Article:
Posted by on November 25, 2019

At the beginning of her book, Mindset, The Psychology of Success, Carol Dweck describes how her fascination with how people cope with failures lead her to an interesting study monitoring how children grappled with a series of increasingly difficult puzzles. She notes “how one ten years old pulled up his chair, rubbed his hands together, smacked his lips, and cried out, “I love a challenge”. For Dweck, it was a revelation about how some people not only didn’t fear failure but relished an activity where failure was very possible and even likely. Through subsequent research, she came to identify two general mindsets.

The fixed mindset. These people believe that qualities are carved in stone and are anxious to avoid failure. This leads to avoiding challenges, not asking for help, and giving up easier when faced with obstacles.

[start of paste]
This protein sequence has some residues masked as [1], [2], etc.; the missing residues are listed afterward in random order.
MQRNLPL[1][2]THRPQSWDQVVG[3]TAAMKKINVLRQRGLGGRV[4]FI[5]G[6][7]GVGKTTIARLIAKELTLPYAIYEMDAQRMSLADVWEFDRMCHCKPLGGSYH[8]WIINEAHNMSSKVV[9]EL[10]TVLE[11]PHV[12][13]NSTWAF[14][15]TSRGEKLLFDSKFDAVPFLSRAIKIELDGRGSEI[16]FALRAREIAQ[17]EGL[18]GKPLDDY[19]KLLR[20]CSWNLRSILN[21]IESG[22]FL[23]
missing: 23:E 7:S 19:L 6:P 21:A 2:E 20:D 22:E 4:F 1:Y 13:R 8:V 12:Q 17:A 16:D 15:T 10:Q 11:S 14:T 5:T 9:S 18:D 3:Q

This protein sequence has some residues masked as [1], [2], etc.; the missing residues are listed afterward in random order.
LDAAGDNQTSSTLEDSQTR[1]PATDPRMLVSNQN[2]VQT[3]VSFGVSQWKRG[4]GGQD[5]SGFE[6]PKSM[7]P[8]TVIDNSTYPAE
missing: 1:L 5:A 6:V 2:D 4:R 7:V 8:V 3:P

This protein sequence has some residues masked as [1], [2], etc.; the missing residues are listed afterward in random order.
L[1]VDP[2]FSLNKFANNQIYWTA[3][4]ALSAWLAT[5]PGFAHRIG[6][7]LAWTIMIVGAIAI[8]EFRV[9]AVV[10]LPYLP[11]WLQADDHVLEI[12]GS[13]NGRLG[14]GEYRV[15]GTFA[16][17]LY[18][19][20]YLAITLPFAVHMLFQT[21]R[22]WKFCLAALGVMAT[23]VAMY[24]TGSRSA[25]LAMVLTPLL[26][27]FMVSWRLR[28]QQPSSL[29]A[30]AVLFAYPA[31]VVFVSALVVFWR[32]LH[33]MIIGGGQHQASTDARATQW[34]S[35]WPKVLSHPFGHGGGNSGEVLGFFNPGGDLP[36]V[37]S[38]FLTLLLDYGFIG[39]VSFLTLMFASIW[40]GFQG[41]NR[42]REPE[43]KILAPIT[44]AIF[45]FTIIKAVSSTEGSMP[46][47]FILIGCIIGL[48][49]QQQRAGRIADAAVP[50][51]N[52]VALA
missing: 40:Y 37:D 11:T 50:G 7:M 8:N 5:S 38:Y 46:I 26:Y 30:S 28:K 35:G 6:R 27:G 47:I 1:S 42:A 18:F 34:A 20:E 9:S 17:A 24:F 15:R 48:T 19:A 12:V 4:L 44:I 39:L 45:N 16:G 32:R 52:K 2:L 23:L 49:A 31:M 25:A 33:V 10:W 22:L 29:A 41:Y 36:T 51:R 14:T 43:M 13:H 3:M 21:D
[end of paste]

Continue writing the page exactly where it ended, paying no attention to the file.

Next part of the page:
The growth mindset is based on the belief that your basic qualities are things you can cultivate through your efforts and help from others. Challenges are embraced, setbacks are endured, criticism is embraced. 

As I read this, many things come to mind including fear of failure in academics, business, dating, athletics, teaching, and yes, Krav Maga training.

I have seen the fixed mindset at play with Krav Maga students and instructors. Perhaps the best example is the instructor who doesn’t participate in training. For some, this might be false arrogance, but I believe in many cases they fear students seeing deficiencies in their techniques. They want to appear virtually infallible. Similarly is the student who, for example, avoids groundwork (especially break falls and rolls) because they are discouraged or embarrassed, afraid to fail in front of others. 

The problem, of course, is that without embracing these challenges we don’t improve.

It is essential to bring a growth mindset to Krav Maga training. There will be frustrations, you won’t always look great, the results won’t be immediate, but you will improve and become a better Krav Maga practitioner. 

Don’t be afraid of failure. They are necessary steps to improvement. 

Carol S. Dweck, Mindset: The New Psychology of Success. New York: Ballantine Books, 2016.


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